Cardiff council has deferred discussion on a key planning application for a retail development which forms part of Cardiff City's new football stadium.
The new stadium has been on the drawing board since 2000
Councillors will now discuss the plans to allow more shops next month.
Council leader Rodney Berman said the stadium timetable would not be affected by the deferral, which was for "legal and technical reasons".
Meanwhile, the plans have been criticised by some retailers, who fear they could damage the city centre.
On Wednesday, two applications from the retail developers were approved by the council's planning committee.
But the council said that a planning agreement with American store group Costco had not been finalised for "legal and technical reasons".
That application, along with three other applications for the Leckwith development, will now be discussed at the January meeting.
Cardiff City owner said the deferral was "very frustrating".
"But I am pleased to see...that this delay will not affect the development and overall timescale for our new stadium," he said.
He added he was meeting Cllr Berman to discuss the issue on Thursday.
The development in the Leckwith area a mile or so from the showpiece Millennium Stadium will replace the club's existing Ninian Park home.
It will seat about 30,000 fans, with the possibility of an increase to 60,000 in the future.
The sale of shop space will provide some of the money needed for the £100m project, which will also include a hotel and spa.
Building work could start once planning permission is granted.
This is how planners think the new Cardiff stadium would look
Cllr Berman said he wanted to reassure the developers and fans that the council was "strongly committed" to the stadium.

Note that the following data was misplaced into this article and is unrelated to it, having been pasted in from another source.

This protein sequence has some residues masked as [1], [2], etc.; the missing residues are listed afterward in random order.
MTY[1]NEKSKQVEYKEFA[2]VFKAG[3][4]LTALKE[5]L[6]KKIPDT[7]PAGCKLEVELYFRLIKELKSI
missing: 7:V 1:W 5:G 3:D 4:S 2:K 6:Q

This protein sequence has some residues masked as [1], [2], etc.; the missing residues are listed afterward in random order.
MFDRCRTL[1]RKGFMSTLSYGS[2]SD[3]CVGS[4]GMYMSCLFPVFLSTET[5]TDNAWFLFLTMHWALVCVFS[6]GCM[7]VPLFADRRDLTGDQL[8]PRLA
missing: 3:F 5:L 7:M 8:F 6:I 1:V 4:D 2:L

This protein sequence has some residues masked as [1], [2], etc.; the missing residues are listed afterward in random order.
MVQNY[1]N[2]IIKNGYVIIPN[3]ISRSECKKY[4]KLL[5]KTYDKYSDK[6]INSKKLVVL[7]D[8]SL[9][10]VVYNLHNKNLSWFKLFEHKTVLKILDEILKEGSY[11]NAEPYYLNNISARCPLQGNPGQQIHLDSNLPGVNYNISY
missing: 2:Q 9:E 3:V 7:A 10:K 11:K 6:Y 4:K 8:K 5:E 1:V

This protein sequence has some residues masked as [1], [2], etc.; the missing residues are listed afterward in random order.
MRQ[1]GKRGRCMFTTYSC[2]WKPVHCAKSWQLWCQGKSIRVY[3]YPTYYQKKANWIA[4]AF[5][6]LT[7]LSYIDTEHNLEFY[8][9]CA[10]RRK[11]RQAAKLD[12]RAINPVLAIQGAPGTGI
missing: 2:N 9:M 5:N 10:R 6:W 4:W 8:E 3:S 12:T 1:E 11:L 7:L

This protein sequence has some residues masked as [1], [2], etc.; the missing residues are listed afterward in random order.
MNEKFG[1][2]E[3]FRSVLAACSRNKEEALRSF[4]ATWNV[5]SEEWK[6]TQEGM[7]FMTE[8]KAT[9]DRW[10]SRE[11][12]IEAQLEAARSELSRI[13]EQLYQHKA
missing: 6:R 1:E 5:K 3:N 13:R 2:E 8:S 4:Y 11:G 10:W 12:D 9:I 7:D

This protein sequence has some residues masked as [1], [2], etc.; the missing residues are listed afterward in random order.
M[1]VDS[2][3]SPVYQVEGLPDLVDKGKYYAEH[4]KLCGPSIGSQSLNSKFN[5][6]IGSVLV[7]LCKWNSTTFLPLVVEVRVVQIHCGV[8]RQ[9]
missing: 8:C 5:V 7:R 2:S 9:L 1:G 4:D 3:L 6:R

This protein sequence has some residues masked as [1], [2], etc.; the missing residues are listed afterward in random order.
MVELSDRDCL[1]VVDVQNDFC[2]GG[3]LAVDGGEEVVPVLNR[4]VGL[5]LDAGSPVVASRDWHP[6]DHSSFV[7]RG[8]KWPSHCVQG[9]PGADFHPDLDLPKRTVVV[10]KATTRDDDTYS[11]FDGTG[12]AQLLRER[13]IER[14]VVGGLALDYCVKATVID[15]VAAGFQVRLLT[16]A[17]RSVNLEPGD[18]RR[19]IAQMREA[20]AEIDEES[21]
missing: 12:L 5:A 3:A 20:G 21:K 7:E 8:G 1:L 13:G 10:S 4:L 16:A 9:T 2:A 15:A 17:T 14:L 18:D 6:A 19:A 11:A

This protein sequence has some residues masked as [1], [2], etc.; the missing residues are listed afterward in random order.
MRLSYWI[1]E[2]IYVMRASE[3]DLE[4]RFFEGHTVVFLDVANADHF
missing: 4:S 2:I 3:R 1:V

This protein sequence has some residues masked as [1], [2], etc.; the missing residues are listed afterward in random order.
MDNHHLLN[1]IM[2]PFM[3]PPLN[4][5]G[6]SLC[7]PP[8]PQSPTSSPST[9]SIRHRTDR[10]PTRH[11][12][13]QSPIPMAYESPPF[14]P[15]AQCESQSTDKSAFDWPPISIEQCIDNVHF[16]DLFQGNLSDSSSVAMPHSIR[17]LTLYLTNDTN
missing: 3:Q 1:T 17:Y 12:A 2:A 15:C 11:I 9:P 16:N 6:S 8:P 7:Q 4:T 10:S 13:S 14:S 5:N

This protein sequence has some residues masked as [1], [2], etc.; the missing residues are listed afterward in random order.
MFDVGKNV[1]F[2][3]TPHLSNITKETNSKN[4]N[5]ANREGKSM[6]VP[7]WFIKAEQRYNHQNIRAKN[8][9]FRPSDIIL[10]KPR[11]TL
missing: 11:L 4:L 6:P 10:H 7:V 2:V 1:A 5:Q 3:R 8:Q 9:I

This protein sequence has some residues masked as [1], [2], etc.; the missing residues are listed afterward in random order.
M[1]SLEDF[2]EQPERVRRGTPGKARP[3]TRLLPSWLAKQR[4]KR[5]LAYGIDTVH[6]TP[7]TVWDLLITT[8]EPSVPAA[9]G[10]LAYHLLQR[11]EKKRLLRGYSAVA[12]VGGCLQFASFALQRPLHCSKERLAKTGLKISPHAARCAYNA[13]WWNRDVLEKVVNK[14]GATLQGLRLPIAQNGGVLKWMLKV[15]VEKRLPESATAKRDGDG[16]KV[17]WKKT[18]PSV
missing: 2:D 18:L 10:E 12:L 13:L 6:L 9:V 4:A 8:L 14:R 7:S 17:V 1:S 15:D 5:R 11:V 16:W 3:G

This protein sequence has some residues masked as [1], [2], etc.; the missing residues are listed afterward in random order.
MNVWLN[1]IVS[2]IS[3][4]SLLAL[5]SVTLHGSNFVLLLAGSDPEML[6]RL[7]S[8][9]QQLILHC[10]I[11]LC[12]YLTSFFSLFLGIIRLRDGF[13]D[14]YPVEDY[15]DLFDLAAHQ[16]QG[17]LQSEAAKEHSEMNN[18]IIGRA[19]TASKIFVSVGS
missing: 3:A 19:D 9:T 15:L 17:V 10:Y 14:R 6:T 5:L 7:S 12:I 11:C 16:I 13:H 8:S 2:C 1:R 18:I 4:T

He said: "We appreciate the eagerness of the club, retail developers, the contractors and Cardiff City fans alike to see the stadium completed.
"But I would stress that this deferral will not materially affect the overall timescale.
"I am optimistic that we are on track to complete the complex and necessary agreements early in the New Year."
The expansion at Leckwith is being planned at the same time as another major development, including the John Lewis department store, is being planned for the city centre.
But David Hughes-Lewis, chair of the Cardiff Retail Partnership, said more out-of-town development was not needed in Cardiff.
"They were given planning permission originally against a lot of objections from retailers in the city - but more importantly from retailers from the areas of Canton and Leckwith," he said.
"Despite that they got their planning permission and now they are looking for more. It's going to jeopardise the city centre."
Mr Hughes-Lewis said the new St David's 2 shopping development in the city centre was "going to double the size of the retail area in the city centre. More out of town developments are not needed, not in Cardiff".